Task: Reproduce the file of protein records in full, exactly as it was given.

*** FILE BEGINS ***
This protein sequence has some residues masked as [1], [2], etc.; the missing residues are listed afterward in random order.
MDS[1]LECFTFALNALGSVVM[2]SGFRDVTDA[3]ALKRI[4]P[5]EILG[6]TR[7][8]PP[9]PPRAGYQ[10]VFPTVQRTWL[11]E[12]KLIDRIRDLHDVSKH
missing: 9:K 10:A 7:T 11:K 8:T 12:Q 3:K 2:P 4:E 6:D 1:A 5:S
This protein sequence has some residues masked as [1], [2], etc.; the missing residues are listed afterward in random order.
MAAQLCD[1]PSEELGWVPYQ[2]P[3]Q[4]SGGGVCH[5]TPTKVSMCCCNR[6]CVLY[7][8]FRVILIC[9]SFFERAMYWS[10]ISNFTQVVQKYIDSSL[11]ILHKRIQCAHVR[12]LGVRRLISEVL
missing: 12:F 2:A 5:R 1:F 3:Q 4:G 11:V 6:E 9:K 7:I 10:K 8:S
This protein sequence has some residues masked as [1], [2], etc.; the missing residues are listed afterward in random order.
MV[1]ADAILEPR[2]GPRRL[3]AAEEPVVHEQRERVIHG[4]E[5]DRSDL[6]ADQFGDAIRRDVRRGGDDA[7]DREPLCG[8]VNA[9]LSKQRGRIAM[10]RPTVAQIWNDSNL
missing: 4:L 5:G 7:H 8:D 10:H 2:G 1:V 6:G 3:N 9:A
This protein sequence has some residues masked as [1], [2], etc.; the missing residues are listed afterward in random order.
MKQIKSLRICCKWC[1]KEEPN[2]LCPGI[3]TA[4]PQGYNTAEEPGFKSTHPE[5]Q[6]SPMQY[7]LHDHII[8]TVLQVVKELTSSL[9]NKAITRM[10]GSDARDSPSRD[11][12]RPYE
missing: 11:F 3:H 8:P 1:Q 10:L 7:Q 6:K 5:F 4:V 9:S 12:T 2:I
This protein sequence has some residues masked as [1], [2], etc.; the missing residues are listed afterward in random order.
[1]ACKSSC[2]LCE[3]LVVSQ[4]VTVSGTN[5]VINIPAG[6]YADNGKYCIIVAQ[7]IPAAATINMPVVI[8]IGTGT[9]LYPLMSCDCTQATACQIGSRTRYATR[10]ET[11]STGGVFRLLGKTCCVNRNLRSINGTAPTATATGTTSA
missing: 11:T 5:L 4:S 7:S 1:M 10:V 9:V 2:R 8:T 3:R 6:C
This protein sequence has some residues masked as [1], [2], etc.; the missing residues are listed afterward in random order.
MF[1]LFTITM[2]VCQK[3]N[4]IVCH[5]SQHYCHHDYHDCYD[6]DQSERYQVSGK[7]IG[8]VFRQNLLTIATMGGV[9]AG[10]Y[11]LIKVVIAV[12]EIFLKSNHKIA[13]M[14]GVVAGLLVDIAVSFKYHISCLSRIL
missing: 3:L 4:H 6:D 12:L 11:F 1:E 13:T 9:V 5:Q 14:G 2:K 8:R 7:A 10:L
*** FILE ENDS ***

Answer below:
This protein sequence has some residues masked as [1], [2], etc.; the missing residues are listed afterward in random order.
MDS[1]LECFTFALNALGSVVM[2]SGFRDVTDA[3]ALKRI[4]P[5]EILG[6]TR[7][8]PP[9]PPRAGYQ[10]VFPTVQRTWL[11]E[12]KLIDRIRDLHDVSKH
missing: 9:K 10:A 7:T 11:K 8:T 12:Q 3:K 2:P 4:E 6:D 1:A 5:S
This protein sequence has some residues masked as [1], [2], etc.; the missing residues are listed afterward in random order.
MAAQLCD[1]PSEELGWVPYQ[2]P[3]Q[4]SGGGVCH[5]TPTKVSMCCCNR[6]CVLY[7][8]FRVILIC[9]SFFERAMYWS[10]ISNFTQVVQKYIDSSL[11]ILHKRIQCAHVR[12]LGVRRLISEVL
missing: 12:F 2:A 5:R 1:F 3:Q 4:G 11:V 6:E 9:K 7:I 10:K 8:S
This protein sequence has some residues masked as [1], [2], etc.; the missing residues are listed afterward in random order.
MV[1]ADAILEPR[2]GPRRL[3]AAEEPVVHEQRERVIHG[4]E[5]DRSDL[6]ADQFGDAIRRDVRRGGDDA[7]DREPLCG[8]VNA[9]LSKQRGRIAM[10]RPTVAQIWNDSNL
missing: 4:L 5:G 7:H 8:D 10:H 2:G 1:V 6:G 3:N 9:A
This protein sequence has some residues masked as [1], [2], etc.; the missing residues are listed afterward in random order.
MKQIKSLRICCKWC[1]KEEPN[2]LCPGI[3]TA[4]PQGYNTAEEPGFKSTHPE[5]Q[6]SPMQY[7]LHDHII[8]TVLQVVKELTSSL[9]NKAITRM[10]GSDARDSPSRD[11][12]RPYE
missing: 11:F 3:H 8:P 1:Q 10:L 7:Q 6:K 5:F 4:V 9:S 12:T 2:I
This protein sequence has some residues masked as [1], [2], etc.; the missing residues are listed afterward in random order.
[1]ACKSSC[2]LCE[3]LVVSQ[4]VTVSGTN[5]VINIPAG[6]YADNGKYCIIVAQ[7]IPAAATINMPVVI[8]IGTGT[9]LYPLMSCDCTQATACQIGSRTRYATR[10]ET[11]STGGVFRLLGKTCCVNRNLRSINGTAPTATATGTTSA
missing: 11:T 5:L 4:S 7:S 1:M 10:V 9:V 2:R 8:T 3:R 6:C
This protein sequence has some residues masked as [1], [2], etc.; the missing residues are listed afterward in random order.
MF[1]LFTITM[2]VCQK[3]N[4]IVCH[5]SQHYCHHDYHDCYD[6]DQSERYQVSGK[7]IG[8]VFRQNLLTIATMGGV[9]AG[10]Y[11]LIKVVIAV[12]EIFLKSNHKIA[13]M[14]GVVAGLLVDIAVSFKYHISCLSRIL
missing: 3:L 4:H 6:D 12:L 11:F 1:E 13:T 9:V 5:Q 14:G 2:K 8:R 7:A 10:L